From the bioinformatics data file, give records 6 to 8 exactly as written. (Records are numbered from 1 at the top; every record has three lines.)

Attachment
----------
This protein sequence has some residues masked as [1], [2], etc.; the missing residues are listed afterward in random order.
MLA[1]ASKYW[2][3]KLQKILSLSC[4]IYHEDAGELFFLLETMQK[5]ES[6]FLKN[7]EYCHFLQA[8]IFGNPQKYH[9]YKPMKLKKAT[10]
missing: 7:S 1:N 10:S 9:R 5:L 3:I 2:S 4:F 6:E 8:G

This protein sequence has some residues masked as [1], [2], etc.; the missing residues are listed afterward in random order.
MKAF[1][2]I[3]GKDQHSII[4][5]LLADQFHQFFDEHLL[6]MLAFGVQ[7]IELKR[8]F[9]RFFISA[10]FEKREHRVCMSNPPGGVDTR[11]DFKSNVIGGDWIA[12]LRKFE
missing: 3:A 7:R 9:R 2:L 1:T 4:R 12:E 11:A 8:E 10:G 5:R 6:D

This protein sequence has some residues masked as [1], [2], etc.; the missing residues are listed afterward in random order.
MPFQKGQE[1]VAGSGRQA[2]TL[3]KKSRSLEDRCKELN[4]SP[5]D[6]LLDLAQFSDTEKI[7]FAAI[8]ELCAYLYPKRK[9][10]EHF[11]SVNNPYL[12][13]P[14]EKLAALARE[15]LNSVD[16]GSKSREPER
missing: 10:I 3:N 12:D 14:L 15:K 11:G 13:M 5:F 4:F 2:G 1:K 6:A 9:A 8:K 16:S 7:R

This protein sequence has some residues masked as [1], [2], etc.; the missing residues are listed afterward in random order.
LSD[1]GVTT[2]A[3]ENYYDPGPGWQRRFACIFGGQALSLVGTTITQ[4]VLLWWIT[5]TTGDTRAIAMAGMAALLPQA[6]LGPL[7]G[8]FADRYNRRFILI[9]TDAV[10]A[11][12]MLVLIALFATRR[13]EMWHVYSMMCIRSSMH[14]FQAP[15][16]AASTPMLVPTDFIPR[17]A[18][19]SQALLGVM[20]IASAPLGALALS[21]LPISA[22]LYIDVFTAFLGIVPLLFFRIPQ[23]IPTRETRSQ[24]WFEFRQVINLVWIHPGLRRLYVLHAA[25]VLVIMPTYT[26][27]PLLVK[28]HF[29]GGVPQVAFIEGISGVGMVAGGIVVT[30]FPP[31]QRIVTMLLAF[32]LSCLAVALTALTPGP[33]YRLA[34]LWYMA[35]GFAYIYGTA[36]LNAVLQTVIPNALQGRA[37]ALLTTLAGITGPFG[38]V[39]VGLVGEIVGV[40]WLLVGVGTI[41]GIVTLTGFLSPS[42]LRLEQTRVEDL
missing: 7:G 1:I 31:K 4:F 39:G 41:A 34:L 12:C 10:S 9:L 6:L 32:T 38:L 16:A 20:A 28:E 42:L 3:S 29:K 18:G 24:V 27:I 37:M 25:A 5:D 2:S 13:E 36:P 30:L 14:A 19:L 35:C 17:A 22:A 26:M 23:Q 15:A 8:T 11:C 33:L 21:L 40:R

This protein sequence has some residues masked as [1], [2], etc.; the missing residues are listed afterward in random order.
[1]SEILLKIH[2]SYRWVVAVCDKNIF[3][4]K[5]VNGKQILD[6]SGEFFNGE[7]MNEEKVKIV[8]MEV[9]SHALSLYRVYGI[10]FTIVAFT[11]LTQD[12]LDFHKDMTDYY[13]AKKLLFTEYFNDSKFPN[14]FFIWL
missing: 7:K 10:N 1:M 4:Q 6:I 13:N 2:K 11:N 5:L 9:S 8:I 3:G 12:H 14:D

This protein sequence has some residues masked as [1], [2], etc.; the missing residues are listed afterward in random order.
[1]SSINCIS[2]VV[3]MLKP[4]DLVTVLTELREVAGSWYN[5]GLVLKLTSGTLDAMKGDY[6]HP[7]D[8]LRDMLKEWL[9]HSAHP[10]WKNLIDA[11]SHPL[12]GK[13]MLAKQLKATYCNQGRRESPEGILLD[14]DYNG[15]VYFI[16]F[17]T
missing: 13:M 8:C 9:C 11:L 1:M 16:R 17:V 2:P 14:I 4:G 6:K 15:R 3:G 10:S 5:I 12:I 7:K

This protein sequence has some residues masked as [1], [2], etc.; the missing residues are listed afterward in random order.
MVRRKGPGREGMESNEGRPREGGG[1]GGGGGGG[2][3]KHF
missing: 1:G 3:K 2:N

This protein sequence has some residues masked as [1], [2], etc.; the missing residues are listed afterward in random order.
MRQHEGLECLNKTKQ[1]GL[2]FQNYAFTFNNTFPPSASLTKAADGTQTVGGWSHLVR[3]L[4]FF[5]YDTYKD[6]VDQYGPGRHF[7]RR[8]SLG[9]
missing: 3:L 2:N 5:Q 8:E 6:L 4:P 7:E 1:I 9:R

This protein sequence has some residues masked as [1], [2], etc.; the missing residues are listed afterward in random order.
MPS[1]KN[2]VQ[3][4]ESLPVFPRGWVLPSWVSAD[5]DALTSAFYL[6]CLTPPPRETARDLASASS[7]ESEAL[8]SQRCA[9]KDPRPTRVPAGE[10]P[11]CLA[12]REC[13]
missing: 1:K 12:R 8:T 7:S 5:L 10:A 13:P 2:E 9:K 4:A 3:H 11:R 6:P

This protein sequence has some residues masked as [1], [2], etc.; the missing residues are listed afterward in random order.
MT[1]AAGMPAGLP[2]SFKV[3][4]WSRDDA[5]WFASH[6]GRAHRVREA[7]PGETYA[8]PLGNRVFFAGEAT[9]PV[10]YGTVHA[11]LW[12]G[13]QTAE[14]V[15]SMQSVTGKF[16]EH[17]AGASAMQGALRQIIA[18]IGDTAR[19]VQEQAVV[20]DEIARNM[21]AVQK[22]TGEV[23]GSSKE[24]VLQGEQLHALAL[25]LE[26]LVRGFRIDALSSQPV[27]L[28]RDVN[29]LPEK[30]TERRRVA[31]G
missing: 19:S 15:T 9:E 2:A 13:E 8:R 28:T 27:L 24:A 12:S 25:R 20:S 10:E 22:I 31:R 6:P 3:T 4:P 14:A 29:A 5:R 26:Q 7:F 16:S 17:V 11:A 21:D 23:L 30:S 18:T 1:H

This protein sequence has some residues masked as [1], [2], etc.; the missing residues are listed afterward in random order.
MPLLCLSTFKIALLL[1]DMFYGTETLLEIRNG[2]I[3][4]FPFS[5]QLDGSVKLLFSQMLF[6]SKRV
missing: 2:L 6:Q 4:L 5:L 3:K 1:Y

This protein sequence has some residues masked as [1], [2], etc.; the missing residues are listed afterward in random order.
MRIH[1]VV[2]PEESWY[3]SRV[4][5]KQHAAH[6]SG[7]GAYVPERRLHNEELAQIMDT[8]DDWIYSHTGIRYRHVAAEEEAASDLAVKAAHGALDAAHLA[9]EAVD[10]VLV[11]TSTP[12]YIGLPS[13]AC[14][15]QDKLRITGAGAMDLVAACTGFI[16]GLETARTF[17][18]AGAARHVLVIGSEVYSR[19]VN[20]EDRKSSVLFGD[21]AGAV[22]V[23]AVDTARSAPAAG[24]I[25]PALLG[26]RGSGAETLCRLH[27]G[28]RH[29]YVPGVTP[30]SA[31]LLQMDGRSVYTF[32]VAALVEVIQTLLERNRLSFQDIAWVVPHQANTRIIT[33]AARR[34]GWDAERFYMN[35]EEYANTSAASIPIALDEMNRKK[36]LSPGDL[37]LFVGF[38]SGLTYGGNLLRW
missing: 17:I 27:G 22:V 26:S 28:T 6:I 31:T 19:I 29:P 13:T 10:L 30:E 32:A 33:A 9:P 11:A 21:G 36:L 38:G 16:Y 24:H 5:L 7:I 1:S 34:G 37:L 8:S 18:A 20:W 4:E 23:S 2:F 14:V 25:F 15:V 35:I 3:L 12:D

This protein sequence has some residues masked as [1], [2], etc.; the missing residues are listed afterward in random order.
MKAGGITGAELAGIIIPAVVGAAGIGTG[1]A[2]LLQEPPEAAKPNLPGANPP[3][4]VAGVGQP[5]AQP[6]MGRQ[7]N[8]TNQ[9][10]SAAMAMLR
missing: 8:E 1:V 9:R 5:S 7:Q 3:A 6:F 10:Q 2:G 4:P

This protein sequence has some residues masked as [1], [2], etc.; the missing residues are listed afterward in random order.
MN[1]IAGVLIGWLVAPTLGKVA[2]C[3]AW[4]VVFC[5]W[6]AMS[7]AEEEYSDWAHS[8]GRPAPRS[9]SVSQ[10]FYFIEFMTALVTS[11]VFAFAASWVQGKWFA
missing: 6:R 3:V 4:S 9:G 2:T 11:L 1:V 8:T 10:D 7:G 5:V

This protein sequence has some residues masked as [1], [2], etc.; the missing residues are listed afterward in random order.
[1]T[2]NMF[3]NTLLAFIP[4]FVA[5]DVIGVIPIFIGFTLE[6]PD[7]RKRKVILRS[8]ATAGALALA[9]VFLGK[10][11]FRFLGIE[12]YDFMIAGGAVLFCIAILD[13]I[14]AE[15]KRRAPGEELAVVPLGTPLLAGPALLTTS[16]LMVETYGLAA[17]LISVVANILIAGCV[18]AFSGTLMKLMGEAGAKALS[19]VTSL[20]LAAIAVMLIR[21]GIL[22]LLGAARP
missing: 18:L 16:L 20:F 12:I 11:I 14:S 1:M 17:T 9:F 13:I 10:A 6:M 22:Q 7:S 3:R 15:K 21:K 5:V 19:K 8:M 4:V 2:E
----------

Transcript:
This protein sequence has some residues masked as [1], [2], etc.; the missing residues are listed afterward in random order.
[1]SSINCIS[2]VV[3]MLKP[4]DLVTVLTELREVAGSWYN[5]GLVLKLTSGTLDAMKGDY[6]HP[7]D[8]LRDMLKEWL[9]HSAHP[10]WKNLIDA[11]SHPL[12]GK[13]MLAKQLKATYCNQGRRESPEGILLD[14]DYNG[15]VYFI[16]F[17]T
missing: 13:M 8:C 9:C 11:L 1:M 16:R 17:V 2:P 14:I 4:G 6:K 15:R 3:G 10:S 5:I 12:I 7:K

This protein sequence has some residues masked as [1], [2], etc.; the missing residues are listed afterward in random order.
MVRRKGPGREGMESNEGRPREGGG[1]GGGGGGG[2][3]KHF
missing: 1:G 3:K 2:N

This protein sequence has some residues masked as [1], [2], etc.; the missing residues are listed afterward in random order.
MRQHEGLECLNKTKQ[1]GL[2]FQNYAFTFNNTFPPSASLTKAADGTQTVGGWSHLVR[3]L[4]FF[5]YDTYKD[6]VDQYGPGRHF[7]RR[8]SLG[9]
missing: 3:L 2:N 5:Q 8:E 6:L 4:P 7:E 1:I 9:R